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Air conditioning is used to avoid the greenhouse effect, and the building is cooled, but it increases carbon emissions.

Many architects and engineers have called for the prohibition of all glass in skyscrapers because they are too difficult and expensive to build and cannot achieve cooling.

"If you want to build a greenhouse in a climate emergency, then it is a very strange thing to say at least," said Simon Sturgis, consultant to the relevant department and the Greater London Authority and chairman of the Sustainability Group of British Advanced Architects. "If you use standard glass curtain walls, you need a lot of energy to cool them. Using a lot of energy is equivalent to a lot of carbon emissions."

Offices with glass facades, from high-rise buildings like Shad to shopping centers and industrial parks, have become popular with architects and their clients because they let in a lot of natural light and provide great views. But sunlight also brings heat, and in a sealed building, there is no place to hide from natural light. When Britain was in a record-breaking heat last week, many people working there would understand this.

To avoid this greenhouse effect, air conditioning has always been the standard solution. But this has its problems. According to estimates by all energy agencies, 40% of carbon dioxide emissions in most countries come from construction, heating, cooling, and demolition of buildings. Air-conditioning accounts for an increasing proportion: since 2000, the energy used for refrigeration has doubled, accounting for approximately 14% of all energy consumption.

In April of this year, New York Mayor Bill de Blasio stated that he would ban all-glass buildings and force developers to retrofit existing buildings to make them more energy-efficient, although it was later clarified that “ban” means excessive glass and steel use.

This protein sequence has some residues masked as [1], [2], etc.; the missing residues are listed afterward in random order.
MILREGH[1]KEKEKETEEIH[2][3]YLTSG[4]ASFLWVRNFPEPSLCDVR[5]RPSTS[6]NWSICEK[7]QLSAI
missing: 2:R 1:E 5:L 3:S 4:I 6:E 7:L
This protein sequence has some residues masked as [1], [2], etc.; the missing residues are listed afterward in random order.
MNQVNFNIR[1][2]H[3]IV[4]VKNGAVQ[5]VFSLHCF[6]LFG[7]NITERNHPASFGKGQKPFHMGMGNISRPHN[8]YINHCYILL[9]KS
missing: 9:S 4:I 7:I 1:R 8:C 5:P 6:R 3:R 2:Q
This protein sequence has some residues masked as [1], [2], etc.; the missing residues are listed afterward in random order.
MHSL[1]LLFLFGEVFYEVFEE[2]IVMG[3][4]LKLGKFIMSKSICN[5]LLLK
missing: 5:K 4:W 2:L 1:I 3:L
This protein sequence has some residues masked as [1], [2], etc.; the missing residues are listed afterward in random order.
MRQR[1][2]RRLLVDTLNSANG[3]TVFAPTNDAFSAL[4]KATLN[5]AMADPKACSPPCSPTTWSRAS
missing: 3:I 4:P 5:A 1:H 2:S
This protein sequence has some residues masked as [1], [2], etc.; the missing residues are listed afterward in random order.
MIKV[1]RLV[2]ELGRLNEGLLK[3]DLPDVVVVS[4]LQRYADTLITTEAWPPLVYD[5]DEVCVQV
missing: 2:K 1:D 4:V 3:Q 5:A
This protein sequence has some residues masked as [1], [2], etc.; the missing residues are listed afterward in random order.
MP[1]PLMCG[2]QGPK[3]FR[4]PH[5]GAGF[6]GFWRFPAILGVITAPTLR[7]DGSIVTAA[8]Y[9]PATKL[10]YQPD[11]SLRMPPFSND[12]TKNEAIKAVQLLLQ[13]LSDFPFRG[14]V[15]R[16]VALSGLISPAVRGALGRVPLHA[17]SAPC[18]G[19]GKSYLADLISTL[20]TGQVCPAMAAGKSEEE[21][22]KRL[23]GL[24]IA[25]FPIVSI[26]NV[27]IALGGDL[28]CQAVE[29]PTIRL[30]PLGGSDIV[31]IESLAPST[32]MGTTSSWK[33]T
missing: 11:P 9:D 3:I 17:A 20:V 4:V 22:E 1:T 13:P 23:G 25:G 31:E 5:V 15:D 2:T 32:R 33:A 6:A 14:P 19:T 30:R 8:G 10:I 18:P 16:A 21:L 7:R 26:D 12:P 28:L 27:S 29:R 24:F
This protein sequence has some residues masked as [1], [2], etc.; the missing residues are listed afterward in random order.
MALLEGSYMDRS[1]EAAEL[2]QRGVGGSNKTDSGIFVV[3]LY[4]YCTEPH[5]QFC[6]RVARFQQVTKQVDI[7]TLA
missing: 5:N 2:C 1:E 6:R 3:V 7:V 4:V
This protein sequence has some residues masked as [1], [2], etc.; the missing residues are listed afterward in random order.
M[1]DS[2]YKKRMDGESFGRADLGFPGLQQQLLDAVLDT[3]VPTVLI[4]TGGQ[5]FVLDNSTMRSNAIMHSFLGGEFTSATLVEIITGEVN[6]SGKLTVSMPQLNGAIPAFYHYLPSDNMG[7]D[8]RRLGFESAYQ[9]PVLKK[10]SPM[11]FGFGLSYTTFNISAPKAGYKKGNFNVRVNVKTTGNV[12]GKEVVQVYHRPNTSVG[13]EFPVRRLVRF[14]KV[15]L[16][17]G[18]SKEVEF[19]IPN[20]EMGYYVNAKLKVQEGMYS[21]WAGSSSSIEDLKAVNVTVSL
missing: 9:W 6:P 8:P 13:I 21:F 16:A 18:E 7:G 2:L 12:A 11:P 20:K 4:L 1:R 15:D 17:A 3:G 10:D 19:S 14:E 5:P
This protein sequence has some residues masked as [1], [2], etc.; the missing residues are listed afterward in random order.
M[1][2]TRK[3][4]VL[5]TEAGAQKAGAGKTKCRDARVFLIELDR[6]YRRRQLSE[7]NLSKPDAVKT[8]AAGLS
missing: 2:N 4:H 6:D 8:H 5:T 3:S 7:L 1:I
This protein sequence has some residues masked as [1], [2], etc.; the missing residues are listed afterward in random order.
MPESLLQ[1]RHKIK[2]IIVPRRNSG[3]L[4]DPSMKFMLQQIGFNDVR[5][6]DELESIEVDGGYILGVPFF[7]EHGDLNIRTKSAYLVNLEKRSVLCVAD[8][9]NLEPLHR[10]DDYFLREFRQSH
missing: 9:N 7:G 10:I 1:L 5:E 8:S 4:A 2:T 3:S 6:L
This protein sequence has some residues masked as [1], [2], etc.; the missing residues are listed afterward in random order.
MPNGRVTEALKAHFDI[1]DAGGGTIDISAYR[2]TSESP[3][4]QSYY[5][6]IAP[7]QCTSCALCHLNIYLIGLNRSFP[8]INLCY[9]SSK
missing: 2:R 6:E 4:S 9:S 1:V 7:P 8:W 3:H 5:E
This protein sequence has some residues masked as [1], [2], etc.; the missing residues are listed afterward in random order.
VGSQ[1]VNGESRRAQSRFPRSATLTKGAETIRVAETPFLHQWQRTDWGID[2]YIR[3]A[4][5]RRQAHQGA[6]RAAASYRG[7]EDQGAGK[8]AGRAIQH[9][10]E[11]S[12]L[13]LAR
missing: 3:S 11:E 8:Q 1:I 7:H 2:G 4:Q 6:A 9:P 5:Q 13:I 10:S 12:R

The Mayor of London, Sadiq Khan, has ruled out the possibility of making such a plan for the British capital, but Sturgis believes that the Americans’ position is correct. "Of course, I think there should be a ban," he added. "There is a need for a connection between the climate emergency and the all-glass building, but this connection has not yet been established."

Martin Fahey, director of sustainability at Mitsubishi Electric, warned that higher temperatures mean that air-conditioning machines are now operating more than in the past. "Most air conditioning equipment is designed to provide an internal temperature that is 7 to 10 degrees lower than the external environment."

The new version of the “Greater London Development Rules” of the London Plan will come into effect next spring and will require construction companies to evaluate the energy use during the building’s life cycle. Sturgis hopes that those who invest funds will react more quickly.

"Large commercial tenants don't like to support their shareholders, saying that they are doing embarrassing things," he said: "No one wants to be seen as "damaging climate buildings."

A ban on the use of all glass 1

A ban on the use of all glass 1

Glass has some advantages: in colder weather, the effect of sunlight warming, the term "solar heat gain" means that less energy is required for heating. Simon Wyatt, a member of the British Green Building Council and partner of engineering firm Cundall, said that architects can still use this feature with smaller windows. He said that natural ventilation "can save up to 60% to 70% of the air-conditioning load." But in the city center, air pollution and traffic noise make this impossible. "

Newer buildings use special types of glass, which can become more opaque to block sunlight in hot weather or even generate electricity on their own. For example, the edge building in Amsterdam uses about 70% of the energy, which is more opaque than most buildings. It’s less, but it doesn’t use glass on all sides-there are smaller windows and openable windows on the south, east, and west sides to reduce heat gain.

But according to Sturgis, these laminated glass panels are still the cause of the climate crisis because they are much more expensive to manufacture and they are almost impossible to recycle.

"To reduce the energy used to cool these buildings, it is necessary to produce a very complex curtain wall, usually triple glazing," he said. "But double glazing and laminated glazing do not last long-about 40 years. So. The façade must be replaced every 40 years, which is not a very good idea either."


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